be back in an hour,"
David says, wiping a tear off my sunburned nose. "Then we'll go out to
lunch to celebrate, OK?"
I'm not sure what we
have to 'celebrate' ... me being the world's biggest,
most ridiculously hormonal bad sport, maybe? ... but I nod in
digs a handful of crumpled dollar bills out of the bike
bag and puts them in my hand. "This is in case you want to ride around
town and get a coffee or something while I'm gone," he says.
not going anywhere," I sniff. And to prove my point, I plop myself down on the park
bench and fold my arms across my chest, like a reprimanded
eight-year-old. My bike is laying on the grass at my feet: I've had
enough riding for one afternoon, thankyouverymuch.
David kisses the top
of my head -- "OK," he says, "I'll pick you up right here" -- and then
he shoots off down Main Street and disappears around the corner. As I
watch him riding off, I'm struggling to swallow a lump in my throat the
size of a spiral-cut Easter ham.
the first time in my
year-long riding *career,* I am crapping out on a ride.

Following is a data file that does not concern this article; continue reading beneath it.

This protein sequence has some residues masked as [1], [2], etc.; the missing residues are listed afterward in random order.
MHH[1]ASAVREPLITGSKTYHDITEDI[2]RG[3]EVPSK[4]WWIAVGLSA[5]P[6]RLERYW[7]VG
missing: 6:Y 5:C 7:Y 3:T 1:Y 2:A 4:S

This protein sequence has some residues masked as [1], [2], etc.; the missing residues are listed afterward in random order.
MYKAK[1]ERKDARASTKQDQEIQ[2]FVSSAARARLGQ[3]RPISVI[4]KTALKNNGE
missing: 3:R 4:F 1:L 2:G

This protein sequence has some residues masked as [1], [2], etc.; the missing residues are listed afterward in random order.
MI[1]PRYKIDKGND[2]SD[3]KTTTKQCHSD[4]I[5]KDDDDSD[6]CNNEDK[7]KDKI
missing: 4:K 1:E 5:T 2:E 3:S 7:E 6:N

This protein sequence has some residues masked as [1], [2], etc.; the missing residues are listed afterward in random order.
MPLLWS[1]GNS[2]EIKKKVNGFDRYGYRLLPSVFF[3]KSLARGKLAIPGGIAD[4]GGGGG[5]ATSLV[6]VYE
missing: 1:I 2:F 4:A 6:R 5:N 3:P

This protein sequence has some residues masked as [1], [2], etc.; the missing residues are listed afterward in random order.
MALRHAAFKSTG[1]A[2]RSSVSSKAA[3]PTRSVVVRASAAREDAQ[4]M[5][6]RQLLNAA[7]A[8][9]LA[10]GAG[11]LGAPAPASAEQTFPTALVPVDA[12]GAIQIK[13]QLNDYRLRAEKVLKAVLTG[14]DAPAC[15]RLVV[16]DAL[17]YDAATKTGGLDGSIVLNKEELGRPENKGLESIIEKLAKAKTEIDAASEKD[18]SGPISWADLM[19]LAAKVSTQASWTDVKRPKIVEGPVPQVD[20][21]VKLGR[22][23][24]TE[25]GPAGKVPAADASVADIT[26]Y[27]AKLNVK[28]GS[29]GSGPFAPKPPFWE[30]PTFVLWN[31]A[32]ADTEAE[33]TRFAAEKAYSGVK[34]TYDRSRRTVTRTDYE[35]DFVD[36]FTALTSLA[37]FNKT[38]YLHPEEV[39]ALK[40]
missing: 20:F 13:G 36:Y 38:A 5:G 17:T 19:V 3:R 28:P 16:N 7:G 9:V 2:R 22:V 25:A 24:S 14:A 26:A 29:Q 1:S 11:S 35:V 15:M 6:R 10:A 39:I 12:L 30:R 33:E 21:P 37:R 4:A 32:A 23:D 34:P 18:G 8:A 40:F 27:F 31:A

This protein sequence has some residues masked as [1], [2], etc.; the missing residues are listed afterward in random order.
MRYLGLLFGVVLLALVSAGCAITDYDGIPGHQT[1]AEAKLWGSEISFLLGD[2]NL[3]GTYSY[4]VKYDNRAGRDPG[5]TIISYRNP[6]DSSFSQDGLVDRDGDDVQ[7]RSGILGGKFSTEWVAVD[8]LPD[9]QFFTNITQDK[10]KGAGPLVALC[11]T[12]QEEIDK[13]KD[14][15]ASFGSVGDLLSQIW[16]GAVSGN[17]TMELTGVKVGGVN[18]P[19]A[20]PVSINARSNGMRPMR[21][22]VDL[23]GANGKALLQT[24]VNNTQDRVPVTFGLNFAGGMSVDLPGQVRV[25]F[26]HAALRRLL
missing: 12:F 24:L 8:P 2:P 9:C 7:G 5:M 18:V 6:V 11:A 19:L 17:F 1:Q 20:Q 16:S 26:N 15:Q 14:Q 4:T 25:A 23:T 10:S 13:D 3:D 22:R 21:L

I'm crapping out on HALF the ride, anyway. I made it through the first half: an
arduous seven-and-a-half mile endurance test, from Crockett to
Martinez, riding along the Carquinez Trail. The Carquinez Trail is a
long, winding section of road running parallel to the Carquinez
Straits. The road was washed out by a landslide in 1982, but is still
accessible to cyclists, joggers, ground squirrels (and from the
looks of things the occasional teen beer party). David has been
talking about this ride for weeks. He hadn't ridden the Carquinez Trail
in nearly fifteen years, but he remembers it fondly.
"You'll love it!" he said last week, pointing it out for me on the map. "The
views are incredible."
Warning bells went off in my head when I heard
that. In order to enjoy an 'incredible view,' one generally must
first climb a HILL. But he guaranteed me that these hills weren't
think you're ready for
it," he said encouragingly.
at first everything was
fine. Everything was great, as a matter of fact. It was a gorgeous
spring morning: the sun was shining, the birds were singing, the
wildflowers were in full bloom. I was wearing my Spandex riding pants
and my spiffy new cycling jersey (special-ordered directly off the Team Estrogen
For the first time ever, I felt like I actually looked
cyclist. I had a groovy new bike, the world's greatest riding
partner/coach/husband, and a full tank of emotional gas. I was rested.
I was relaxed. I was rarin' to go.
then I got on my bike.
don't know whether David had
underestimated the difficulty of the trail or whether he had
OVER-estimated my technical ability. (Or whether his memory is simply